O-Lan, Suzie Wong And MeA Lifetime of Hollywood Images By Susanne Lee
Growing up in Hollywood, I spent many hours absorbed by the movies on TV and at revival houses, where along with Greta Garbo, Bette Davis and Humphrey Bogart, I encountered the surreal Asians of the thirties and the forties. They were a limited bunch.
My friends and I agreed villains were the best. Fu Manchu and other "inscrutables" tortured heroes, sold women into white slavery and plotted world domination. Exaggerated as they were, we found ourselves rooting for them over the long-suffering peasants.
We couldn't resist mimicking the inane "Chinese" accents and mannered speech of O-Lan and Wang Lung, nobly battling locusts and famine in The Good Earth. Louise Ranier and Paul Muni gave strangely stylized performances that provided ample fodder for our imitations, like the bizarre way Ranier tilted her head as she walked behind her "honorable husband." Even the patrician Katherine Hepburn appeared in squirm-inducing yellow-face in another Pearl S. Buck adaptation, Dragon Seed, playing a peasant patriot who, by means of her fabulous cheekbones, urged her fellow villagers to resist the Japanese invaders.
World War II movies offered an early twisted history lesson. Japanese soldiers came in two varieties: clownish yet sadistic buck-toothed bespectacled Banzai-screaming bayonet-wielding war-mongers or ice-cold kamikazes eager to die for the Emperor. We found these creations humorous, despite their offensiveness.
Some male characters emerged from the kitchens, battlefields, opium dens and rice paddies, only to support the taped-eyelid White stars, such as Peter Lorre's idiosyncratic detective Mr. Moto. Charlie Chan's sons were refreshing and believable because they were played by real Chinese. Chan's Americanized Number One Son, the ubiquitous Keye Luke, was a counterpoint to the artifice of Warner Oland's avuncular detective.
Impersonators would always get the best roles. Two Hollywood legends, D.W. Griffith in Broken Blossoms (1919) and Frank Capra in The Bitter Tea of General Yen (1932), tackled the extraordinary theme of interracial sex. In these films, Lillian Gish and Barbara Stanwyck played women who defied social convention by seeking love from Chinese men.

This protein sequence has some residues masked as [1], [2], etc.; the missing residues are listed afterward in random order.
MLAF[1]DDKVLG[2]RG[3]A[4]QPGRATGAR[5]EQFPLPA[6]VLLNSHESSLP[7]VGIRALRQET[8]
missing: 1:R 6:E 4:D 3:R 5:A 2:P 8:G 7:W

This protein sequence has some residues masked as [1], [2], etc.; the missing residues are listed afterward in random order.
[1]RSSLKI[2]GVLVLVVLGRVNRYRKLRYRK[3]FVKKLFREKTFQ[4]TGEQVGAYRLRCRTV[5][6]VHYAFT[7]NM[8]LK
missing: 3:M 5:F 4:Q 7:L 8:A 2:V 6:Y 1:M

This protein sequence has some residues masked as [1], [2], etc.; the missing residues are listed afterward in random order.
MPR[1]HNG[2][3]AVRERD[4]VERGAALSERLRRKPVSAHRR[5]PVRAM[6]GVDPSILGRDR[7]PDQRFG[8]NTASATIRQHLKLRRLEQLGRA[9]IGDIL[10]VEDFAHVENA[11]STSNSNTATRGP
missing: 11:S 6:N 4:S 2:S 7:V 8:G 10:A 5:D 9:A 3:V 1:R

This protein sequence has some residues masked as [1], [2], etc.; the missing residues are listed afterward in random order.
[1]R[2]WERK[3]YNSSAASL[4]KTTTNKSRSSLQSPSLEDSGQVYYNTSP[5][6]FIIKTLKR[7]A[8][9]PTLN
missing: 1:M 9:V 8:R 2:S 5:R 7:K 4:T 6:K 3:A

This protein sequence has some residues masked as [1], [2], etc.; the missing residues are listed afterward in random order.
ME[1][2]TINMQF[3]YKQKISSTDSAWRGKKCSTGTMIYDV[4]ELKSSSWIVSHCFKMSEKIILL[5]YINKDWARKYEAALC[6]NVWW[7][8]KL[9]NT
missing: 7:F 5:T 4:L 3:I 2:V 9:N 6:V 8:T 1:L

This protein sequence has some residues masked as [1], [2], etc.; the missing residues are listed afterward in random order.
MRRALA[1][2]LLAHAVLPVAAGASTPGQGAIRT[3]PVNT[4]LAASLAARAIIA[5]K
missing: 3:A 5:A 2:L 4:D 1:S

Ironically, the Chinese men are played by Caucasian actors in yellow face. In Broken Blossoms, the Chinese merchant who rescues Gish from her abusive father finds himself falling for her, and is so disturbed by the prospect that he commits suicide. The title character of General Yen, as played by Nils Asther, is atypically complex for the era. Alternately cruel and kind, Yen struggles with his attraction to missionary Megan Davis and betrayal by one of his inner circle as his world collapses. The idea of such liaisons is so troubling that the only logical conclusion is the same: for the crime of daring to love outside their race, the Chinese men must die by their own hand.
The Dragon Lady, a mysterious seductress who led innumerable B-movie heroes astray, was exquisitely beautiful but ultimately an alien, resembling no one I ever knew. A teenager could hardly aspire to be a seductive, mysterious, silk-clad siren like Anna May Wong.
Usually cast for looks as a Dragon Lady, slave girl or dancer, Wong made a departure as Marlene Dietrich's friend Hui Feng in Josef von Sternberg's Shanghai Express. Playing this powerful sexual figure, who redeems herself heroically during the turbulent times of warlords, Wong strikes a blow against the usual Asian roles. The iconic image of Wong together with Dietrich and Leni Riefenstahl in their slinky late-20s gowns gazing directly at the viewer remains etched in my mind.